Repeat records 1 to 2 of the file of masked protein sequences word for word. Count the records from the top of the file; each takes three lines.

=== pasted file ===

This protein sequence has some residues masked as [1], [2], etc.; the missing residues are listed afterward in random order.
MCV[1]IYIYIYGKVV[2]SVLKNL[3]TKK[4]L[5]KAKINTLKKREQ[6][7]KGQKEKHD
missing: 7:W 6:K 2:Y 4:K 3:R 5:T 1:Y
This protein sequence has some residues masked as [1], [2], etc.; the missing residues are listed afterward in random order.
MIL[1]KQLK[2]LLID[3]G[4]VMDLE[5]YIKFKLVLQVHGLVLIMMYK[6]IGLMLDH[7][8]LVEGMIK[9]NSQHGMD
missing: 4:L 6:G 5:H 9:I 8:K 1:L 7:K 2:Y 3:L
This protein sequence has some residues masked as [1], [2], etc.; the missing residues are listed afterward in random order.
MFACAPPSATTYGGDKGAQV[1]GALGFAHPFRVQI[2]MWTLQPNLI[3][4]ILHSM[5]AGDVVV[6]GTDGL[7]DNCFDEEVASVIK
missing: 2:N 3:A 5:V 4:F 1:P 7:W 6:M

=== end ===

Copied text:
This protein sequence has some residues masked as [1], [2], etc.; the missing residues are listed afterward in random order.
MCV[1]IYIYIYGKVV[2]SVLKNL[3]TKK[4]L[5]KAKINTLKKREQ[6][7]KGQKEKHD
missing: 7:W 6:K 2:Y 4:K 3:R 5:T 1:Y
This protein sequence has some residues masked as [1], [2], etc.; the missing residues are listed afterward in random order.
MIL[1]KQLK[2]LLID[3]G[4]VMDLE[5]YIKFKLVLQVHGLVLIMMYK[6]IGLMLDH[7][8]LVEGMIK[9]NSQHGMD
missing: 4:L 6:G 5:H 9:I 8:K 1:L 7:K 2:Y 3:L